A number of doctors have told me that they worry about changing medical indemnity insurers. Why? Because they’re concerned that if they switch insurers, they’ll lose their retroactive (‘tail’) cover. This post demystifies retroactive cover in medical indemnity insurance policies.
What is retroactive (or ‘tail’) cover?
Retroactive cover, also known as ‘tail’ cover, is insurance cover for liability arising from medical services provided in the past.
The Medical Board of Australia requires doctors in private practice to include appropriate retroactive cover in their medical indemnity insurance for matters arising from prior practice in Australia which otherwise wouldn’t be insured. The IBNR Scheme covers most claims against medical professionals for incidents that took place on or before 30 June 2002.
Retroactive cover is a feature of ‘claims made’ insurance policies. All medical indemnity insurance policies in Australia are ‘claims made’ policies. This means a medical indemnity insurance policy is triggered when a claim against a doctor is made (or when the doctor first becomes aware of the possibility of a claim) arising from the provision of medical services, not when the doctor provides the medical services.
For example, say Dr B, an orthopaedic surgeon, operated on a patient on 1 October 2016. On 15 March 2018, Dr B receives a letter from the patient’s lawyers. The letter states that since the surgery, the patient has numbness and pain running down the side of his leg, making him unable to work. Dr B believed the patient’s surgery and recovery have gone smoothly. It was only when Dr B received the lawyers’ letter that she became aware there was an issue with the surgery.
In this situation, Dr B must notify her medical indemnity insurer on risk on 15 March 2018, not the insurer on risk at the time of the surgery in October 2016. When deciding whether Dr B is covered, one of the first things Dr B’s 2018 medical indemnity insurer will look at is the retroactive date on Dr B’s policy. If the retroactive date is on or before 1 October 2016, then Dr B’s 2018 medical indemnity insurance policy is the applicable policy.
The retroactive date
The retroactive date – which is specified in the policy schedule – is of crucial importance in assessing retroactive cover. A medical indemnity insurance policy will not cover medical services provided before the retroactive date.
Let’s return to our earlier example of Dr B. Dr B notifies her insurer on risk on 15 March 2018 of the possible claim by the patient. If the retroactive date on Dr B’s policy is after 1 October 2016 (that is, after the date of the surgery), Dr B will not be covered for the claim, leaving her uninsured. (Remember, because medical indemnity insurance is ‘claims made’, it’s the date Dr B becomes aware of the claim, not the date of the incident, that is relevant for assessing insurance cover).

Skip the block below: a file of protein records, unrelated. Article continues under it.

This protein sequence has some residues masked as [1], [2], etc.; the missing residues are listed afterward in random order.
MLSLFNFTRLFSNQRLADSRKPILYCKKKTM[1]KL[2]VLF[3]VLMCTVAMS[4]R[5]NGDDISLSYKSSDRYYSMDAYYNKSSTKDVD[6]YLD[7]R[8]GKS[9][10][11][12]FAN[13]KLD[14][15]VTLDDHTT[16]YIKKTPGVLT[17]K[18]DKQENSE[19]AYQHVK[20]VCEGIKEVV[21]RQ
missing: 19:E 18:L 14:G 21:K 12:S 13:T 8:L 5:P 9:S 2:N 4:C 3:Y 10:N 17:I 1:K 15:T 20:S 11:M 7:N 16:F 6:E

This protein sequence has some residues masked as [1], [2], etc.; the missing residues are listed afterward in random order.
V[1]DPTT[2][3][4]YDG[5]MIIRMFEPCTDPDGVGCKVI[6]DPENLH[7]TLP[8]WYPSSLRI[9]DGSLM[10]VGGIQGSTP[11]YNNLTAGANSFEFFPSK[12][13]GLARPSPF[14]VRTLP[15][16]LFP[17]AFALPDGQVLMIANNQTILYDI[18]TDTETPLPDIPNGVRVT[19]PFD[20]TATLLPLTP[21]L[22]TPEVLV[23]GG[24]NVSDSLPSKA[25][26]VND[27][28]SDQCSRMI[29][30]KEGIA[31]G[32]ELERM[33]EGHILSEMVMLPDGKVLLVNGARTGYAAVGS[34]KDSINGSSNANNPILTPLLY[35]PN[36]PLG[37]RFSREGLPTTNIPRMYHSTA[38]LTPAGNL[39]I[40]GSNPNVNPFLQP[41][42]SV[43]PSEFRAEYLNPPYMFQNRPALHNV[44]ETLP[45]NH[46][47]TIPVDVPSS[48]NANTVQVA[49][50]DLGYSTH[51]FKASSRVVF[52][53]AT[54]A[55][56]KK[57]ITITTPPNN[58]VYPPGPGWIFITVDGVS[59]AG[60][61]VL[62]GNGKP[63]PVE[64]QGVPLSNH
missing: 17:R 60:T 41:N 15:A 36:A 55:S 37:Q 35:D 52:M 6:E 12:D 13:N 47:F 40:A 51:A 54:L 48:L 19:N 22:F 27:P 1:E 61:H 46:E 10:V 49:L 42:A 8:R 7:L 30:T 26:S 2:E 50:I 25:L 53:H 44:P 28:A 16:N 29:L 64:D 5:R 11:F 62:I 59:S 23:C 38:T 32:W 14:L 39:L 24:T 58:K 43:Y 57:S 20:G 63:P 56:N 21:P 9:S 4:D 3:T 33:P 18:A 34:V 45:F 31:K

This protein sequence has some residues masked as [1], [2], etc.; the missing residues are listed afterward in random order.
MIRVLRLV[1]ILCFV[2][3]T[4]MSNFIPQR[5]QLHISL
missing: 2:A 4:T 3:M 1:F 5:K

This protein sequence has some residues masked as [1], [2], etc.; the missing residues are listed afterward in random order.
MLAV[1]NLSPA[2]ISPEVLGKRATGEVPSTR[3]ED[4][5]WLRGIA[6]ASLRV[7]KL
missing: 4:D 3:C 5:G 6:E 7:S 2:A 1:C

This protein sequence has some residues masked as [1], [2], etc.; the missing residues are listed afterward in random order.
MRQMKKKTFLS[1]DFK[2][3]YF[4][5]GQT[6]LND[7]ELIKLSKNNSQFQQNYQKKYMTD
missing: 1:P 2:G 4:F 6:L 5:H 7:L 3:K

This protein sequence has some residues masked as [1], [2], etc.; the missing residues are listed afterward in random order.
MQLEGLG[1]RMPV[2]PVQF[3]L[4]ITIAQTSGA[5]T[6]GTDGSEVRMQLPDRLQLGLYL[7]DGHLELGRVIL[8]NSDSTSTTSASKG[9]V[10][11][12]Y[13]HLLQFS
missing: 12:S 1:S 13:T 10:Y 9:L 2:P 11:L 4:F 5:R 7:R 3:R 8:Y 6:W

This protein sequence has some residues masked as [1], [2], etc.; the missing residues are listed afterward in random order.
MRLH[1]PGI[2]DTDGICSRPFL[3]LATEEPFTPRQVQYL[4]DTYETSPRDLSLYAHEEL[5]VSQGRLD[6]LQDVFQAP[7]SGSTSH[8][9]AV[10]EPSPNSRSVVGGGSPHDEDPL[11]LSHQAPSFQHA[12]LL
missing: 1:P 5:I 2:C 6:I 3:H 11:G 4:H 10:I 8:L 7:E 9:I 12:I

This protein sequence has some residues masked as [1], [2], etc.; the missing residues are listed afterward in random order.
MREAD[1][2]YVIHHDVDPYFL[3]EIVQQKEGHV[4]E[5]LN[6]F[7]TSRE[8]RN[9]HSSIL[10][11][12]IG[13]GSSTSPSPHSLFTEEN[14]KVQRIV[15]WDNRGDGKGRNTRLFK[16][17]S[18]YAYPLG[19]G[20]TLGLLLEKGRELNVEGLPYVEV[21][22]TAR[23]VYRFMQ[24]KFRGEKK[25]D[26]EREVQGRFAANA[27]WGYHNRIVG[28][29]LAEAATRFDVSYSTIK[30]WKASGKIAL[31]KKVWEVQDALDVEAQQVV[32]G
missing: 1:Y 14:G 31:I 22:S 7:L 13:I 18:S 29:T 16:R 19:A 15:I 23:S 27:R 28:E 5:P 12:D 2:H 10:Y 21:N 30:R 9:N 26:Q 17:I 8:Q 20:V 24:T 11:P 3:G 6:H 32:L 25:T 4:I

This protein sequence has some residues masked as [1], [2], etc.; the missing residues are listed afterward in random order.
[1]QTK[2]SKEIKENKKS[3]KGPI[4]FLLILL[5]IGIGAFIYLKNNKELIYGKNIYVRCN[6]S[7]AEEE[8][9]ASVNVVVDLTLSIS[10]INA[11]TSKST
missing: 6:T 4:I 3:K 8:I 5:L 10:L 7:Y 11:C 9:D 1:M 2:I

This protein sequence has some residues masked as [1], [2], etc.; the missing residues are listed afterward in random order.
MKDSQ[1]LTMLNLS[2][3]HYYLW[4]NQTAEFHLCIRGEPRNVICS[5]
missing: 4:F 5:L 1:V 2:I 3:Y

Of course, no doctor wants to be left uninsured. At the same time, doctors have certain legal obligations regarding insurance cover as part of registration standards for medical indemnity insurance: if a doctor switches medical indemnity insurers, the retroactive date on the new policy needs to be far enough in the past to cover prior activities.
So, what’s the solution?
Unlimited retroactive cover
There’s a simple solution to this problem. As long as your medical indemnity insurance policy has unlimited retroactive cover, you won’t have a gap in cover for unknown matters, even if you change insurers.
Unlimited retroactive cover means that regardless of when a doctor provides the medical services which lead to an actual or potential claim, the medical indemnity insurance policy in force when that doctor notifies the matter will be triggered.
If you’re unsure, check your policy schedule: it should say ‘unlimited’ next to the words ‘Retroactive Date’. As long as your policy has an unlimited retroactive date, switching medical indemnity insurers means you won’t lose your tail cover.
At Tego, our Medical Practitioners Professional Indemnity policy provides unlimited retroactive cover. So, if you switch your medical indemnity insurance to Tego, you can rest assured that you won’t lose your tail cover.
If you have any questions, please feel free to contact me.
This publication is general in nature and is not comprehensive or constitute legal or medical advice. You should seek legal, medical or other professional advice before relying on any content, and practice proper clinical decision making with regard to individual circumstances. Persons implementing any recommendations contained in this publication must exercise their own independent skill or judgment or seek appropriate professional advice relevant to their own particular practice. Compliance with any recommendations will not in any way guarantee discharge of the duty of care owed to patients and others coming into contact with the health professional or practice. Tego Insurance Pty Ltd is not responsible to you or anyone else for any loss suffered in connection with the use of this information.